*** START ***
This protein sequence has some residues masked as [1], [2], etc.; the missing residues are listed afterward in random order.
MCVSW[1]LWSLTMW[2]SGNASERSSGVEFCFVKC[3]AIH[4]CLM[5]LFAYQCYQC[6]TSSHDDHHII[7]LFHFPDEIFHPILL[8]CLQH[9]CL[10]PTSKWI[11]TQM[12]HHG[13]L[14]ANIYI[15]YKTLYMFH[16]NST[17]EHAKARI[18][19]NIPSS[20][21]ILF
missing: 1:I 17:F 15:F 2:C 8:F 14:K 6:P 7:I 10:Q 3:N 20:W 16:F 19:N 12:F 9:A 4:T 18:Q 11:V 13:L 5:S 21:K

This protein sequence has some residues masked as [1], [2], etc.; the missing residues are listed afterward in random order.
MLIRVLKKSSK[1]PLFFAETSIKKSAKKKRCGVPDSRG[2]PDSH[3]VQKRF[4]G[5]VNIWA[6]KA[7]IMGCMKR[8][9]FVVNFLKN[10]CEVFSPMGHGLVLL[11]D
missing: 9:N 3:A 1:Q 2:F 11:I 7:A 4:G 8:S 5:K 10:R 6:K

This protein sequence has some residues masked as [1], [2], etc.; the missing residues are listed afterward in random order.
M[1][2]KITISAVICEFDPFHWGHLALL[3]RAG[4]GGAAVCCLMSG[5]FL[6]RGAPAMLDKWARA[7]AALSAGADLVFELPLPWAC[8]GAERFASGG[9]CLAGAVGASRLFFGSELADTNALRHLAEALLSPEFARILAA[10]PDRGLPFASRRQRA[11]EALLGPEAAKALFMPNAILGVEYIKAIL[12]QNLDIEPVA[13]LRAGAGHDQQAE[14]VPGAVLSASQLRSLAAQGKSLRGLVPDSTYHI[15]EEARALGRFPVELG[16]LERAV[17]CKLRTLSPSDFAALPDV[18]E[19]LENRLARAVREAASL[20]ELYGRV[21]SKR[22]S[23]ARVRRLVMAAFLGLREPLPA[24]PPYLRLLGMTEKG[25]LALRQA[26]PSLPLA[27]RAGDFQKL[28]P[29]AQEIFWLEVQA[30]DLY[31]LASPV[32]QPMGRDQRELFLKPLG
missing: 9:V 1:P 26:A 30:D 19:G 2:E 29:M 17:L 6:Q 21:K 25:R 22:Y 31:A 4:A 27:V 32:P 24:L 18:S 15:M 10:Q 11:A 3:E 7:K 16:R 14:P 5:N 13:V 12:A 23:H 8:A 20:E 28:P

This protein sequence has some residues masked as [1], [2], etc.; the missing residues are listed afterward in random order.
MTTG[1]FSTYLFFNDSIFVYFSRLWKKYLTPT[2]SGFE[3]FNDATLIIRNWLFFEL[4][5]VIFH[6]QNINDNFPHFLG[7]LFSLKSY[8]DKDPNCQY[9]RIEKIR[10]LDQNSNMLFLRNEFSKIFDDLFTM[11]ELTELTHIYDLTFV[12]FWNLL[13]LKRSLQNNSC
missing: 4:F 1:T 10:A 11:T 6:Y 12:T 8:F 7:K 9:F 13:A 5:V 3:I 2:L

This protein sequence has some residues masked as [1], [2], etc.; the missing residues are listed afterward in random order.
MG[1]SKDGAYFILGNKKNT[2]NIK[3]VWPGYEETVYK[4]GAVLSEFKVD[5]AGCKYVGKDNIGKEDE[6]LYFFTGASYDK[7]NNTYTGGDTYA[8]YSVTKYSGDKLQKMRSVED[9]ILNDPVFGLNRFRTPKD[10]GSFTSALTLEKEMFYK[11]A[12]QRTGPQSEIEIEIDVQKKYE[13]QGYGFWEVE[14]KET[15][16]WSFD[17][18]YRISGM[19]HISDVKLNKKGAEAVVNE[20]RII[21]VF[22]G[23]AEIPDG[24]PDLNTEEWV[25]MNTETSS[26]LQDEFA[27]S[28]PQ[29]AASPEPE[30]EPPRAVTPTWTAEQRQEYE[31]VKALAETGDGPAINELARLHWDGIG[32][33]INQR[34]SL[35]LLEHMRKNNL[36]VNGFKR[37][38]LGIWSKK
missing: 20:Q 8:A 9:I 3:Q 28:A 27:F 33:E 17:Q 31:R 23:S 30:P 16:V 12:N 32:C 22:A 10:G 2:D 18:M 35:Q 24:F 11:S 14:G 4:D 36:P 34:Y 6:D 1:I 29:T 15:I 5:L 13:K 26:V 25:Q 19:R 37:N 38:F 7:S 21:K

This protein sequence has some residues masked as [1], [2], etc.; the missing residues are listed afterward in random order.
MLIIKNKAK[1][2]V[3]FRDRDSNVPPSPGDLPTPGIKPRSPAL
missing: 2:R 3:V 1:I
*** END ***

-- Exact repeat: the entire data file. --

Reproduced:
This protein sequence has some residues masked as [1], [2], etc.; the missing residues are listed afterward in random order.
MCVSW[1]LWSLTMW[2]SGNASERSSGVEFCFVKC[3]AIH[4]CLM[5]LFAYQCYQC[6]TSSHDDHHII[7]LFHFPDEIFHPILL[8]CLQH[9]CL[10]PTSKWI[11]TQM[12]HHG[13]L[14]ANIYI[15]YKTLYMFH[16]NST[17]EHAKARI[18][19]NIPSS[20][21]ILF
missing: 1:I 17:F 15:F 2:C 8:F 14:K 6:P 7:I 10:Q 3:N 20:W 16:F 19:N 12:F 9:A 4:T 18:Q 11:V 13:L 5:S 21:K

This protein sequence has some residues masked as [1], [2], etc.; the missing residues are listed afterward in random order.
MLIRVLKKSSK[1]PLFFAETSIKKSAKKKRCGVPDSRG[2]PDSH[3]VQKRF[4]G[5]VNIWA[6]KA[7]IMGCMKR[8][9]FVVNFLKN[10]CEVFSPMGHGLVLL[11]D
missing: 9:N 3:A 1:Q 2:F 11:I 7:A 4:G 8:S 5:K 10:R 6:K

This protein sequence has some residues masked as [1], [2], etc.; the missing residues are listed afterward in random order.
M[1][2]KITISAVICEFDPFHWGHLALL[3]RAG[4]GGAAVCCLMSG[5]FL[6]RGAPAMLDKWARA[7]AALSAGADLVFELPLPWAC[8]GAERFASGG[9]CLAGAVGASRLFFGSELADTNALRHLAEALLSPEFARILAA[10]PDRGLPFASRRQRA[11]EALLGPEAAKALFMPNAILGVEYIKAIL[12]QNLDIEPVA[13]LRAGAGHDQQAE[14]VPGAVLSASQLRSLAAQGKSLRGLVPDSTYHI[15]EEARALGRFPVELG[16]LERAV[17]CKLRTLSPSDFAALPDV[18]E[19]LENRLARAVREAASL[20]ELYGRV[21]SKR[22]S[23]ARVRRLVMAAFLGLREPLPA[24]PPYLRLLGMTEKG[25]LALRQA[26]PSLPLA[27]RAGDFQKL[28]P[29]AQEIFWLEVQA[30]DLY[31]LASPV[32]QPMGRDQRELFLKPLG
missing: 9:V 1:P 26:A 30:D 19:G 2:E 29:M 17:L 6:Q 21:K 25:R 22:Y 31:A 4:A 27:V 32:P 24:L 18:S 15:M 10:Q 11:A 3:E 7:K 16:R 14:P 5:N 13:V 12:A 23:H 8:A 20:E 28:P

This protein sequence has some residues masked as [1], [2], etc.; the missing residues are listed afterward in random order.
MTTG[1]FSTYLFFNDSIFVYFSRLWKKYLTPT[2]SGFE[3]FNDATLIIRNWLFFEL[4][5]VIFH[6]QNINDNFPHFLG[7]LFSLKSY[8]DKDPNCQY[9]RIEKIR[10]LDQNSNMLFLRNEFSKIFDDLFTM[11]ELTELTHIYDLTFV[12]FWNLL[13]LKRSLQNNSC
missing: 4:F 1:T 10:A 11:T 6:Y 12:T 8:F 7:K 9:F 13:A 5:V 3:I 2:L

This protein sequence has some residues masked as [1], [2], etc.; the missing residues are listed afterward in random order.
MG[1]SKDGAYFILGNKKNT[2]NIK[3]VWPGYEETVYK[4]GAVLSEFKVD[5]AGCKYVGKDNIGKEDE[6]LYFFTGASYDK[7]NNTYTGGDTYA[8]YSVTKYSGDKLQKMRSVED[9]ILNDPVFGLNRFRTPKD[10]GSFTSALTLEKEMFYK[11]A[12]QRTGPQSEIEIEIDVQKKYE[13]QGYGFWEVE[14]KET[15][16]WSFD[17][18]YRISGM[19]HISDVKLNKKGAEAVVNE[20]RII[21]VF[22]G[23]AEIPDG[24]PDLNTEEWV[25]MNTETSS[26]LQDEFA[27]S[28]PQ[29]AASPEPE[30]EPPRAVTPTWTAEQRQEYE[31]VKALAETGDGPAINELARLHWDGIG[32][33]INQR[34]SL[35]LLEHMRKNNL[36]VNGFKR[37][38]LGIWSKK
missing: 20:Q 8:A 9:I 3:Q 28:A 27:F 33:E 17:Q 31:R 23:S 30:P 16:V 12:N 32:C 22:A 10:G 2:D 18:M 35:Q 24:F 11:S 14:G 4:D 36:P 34:Y 6:D 1:I 29:T 15:I 5:L 13:K 26:V 25:Q 19:R 37:N 38:F 7:S 21:K

This protein sequence has some residues masked as [1], [2], etc.; the missing residues are listed afterward in random order.
MLIIKNKAK[1][2]V[3]FRDRDSNVPPSPGDLPTPGIKPRSPAL
missing: 2:R 3:V 1:I